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Publication Date
6 August 2021

Summer Mean and Extreme Precipitation Over the Mid‐Atlantic Region: Climatological Characteristics and Contributions From Different Precipitation Types



Based on a long-term observational data set from the tracking of mesoscale convective systems (MCSs), isolated deep convection (IDC), and tropical cyclones (TCs), we examine the climatological characteristics of summer (June–August) mean and extreme precipitation during 2004–2017 and their respective contributions from MCS, IDC, TC, and non-convective (NC) systems and the local versus remote influence of MCS and IDC over the Mid-Atlantic region (MAR). On average, MCS, IDC, TC, and NC contribute 22%, 29%, 4%, and 45% to the total summer mean precipitation in the region. While MCS and TC precipitation primarily occurs in the coastal areas east of the Appalachian Mountains, IDC precipitation is more concentrated in the southern MAR and near the mountain windward slopes. Each summer, ∼41 MCSs with an average lifetime of 19.6 h influence the MAR, with 80% initiated outside and traveling on average 10 h before their centroids enter the region. Around 13 MCSs initiated in the Great Plains and Midwest propagate across the Appalachian Mountains and contribute 20%–40% to MCS precipitation in the central Mid-Atlantic coastal areas each summer. In contrast, ∼2000 IDC events with an average lifetime of 2.0 h influence the MAR each summer, and 77% are initiated locally. MCS, IDC, TC, and NC contribute 31% (30%), 26% (31%), 17% (7%), and 26% (32%) to the top 1% (5%) extreme daily precipitation, respectively. Considering extreme hourly precipitation, however, the IDC contributions increase to 41% (top 1%) and 38% (top 5%) due to the frequent occurrence and large intensity of IDC precipitation.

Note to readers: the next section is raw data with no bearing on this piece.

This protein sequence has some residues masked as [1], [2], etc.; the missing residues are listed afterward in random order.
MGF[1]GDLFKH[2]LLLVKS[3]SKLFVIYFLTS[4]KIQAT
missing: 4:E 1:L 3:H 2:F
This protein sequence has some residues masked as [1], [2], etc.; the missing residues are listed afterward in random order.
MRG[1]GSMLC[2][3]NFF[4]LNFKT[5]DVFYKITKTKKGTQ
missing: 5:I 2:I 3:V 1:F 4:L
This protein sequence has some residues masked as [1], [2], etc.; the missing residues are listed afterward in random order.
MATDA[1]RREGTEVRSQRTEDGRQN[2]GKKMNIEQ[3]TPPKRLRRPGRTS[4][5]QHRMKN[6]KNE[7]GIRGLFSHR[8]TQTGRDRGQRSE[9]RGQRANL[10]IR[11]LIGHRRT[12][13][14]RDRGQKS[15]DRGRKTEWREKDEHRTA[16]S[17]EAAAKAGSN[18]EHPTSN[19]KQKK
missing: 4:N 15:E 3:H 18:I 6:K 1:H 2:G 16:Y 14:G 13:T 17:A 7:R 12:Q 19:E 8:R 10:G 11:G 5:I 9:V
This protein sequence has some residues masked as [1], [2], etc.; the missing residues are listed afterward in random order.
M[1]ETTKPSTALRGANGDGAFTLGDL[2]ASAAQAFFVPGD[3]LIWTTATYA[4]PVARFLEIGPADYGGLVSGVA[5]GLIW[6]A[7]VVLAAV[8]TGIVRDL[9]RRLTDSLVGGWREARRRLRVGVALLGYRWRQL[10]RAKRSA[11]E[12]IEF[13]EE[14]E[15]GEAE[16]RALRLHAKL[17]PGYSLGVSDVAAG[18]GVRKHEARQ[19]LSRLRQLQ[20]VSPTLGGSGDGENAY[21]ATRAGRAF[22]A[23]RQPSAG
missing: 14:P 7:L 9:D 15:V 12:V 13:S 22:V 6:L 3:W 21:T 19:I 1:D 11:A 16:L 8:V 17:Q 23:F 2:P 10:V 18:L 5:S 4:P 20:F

“Summer Mean And Extreme Precipitation Over The Mid‐Atlantic Region: Climatological Characteristics And Contributions From Different Precipitation Types”. 2021. Journal Of Geophysical Research: Atmospheres 126. doi:10.1029/2021jd035045.
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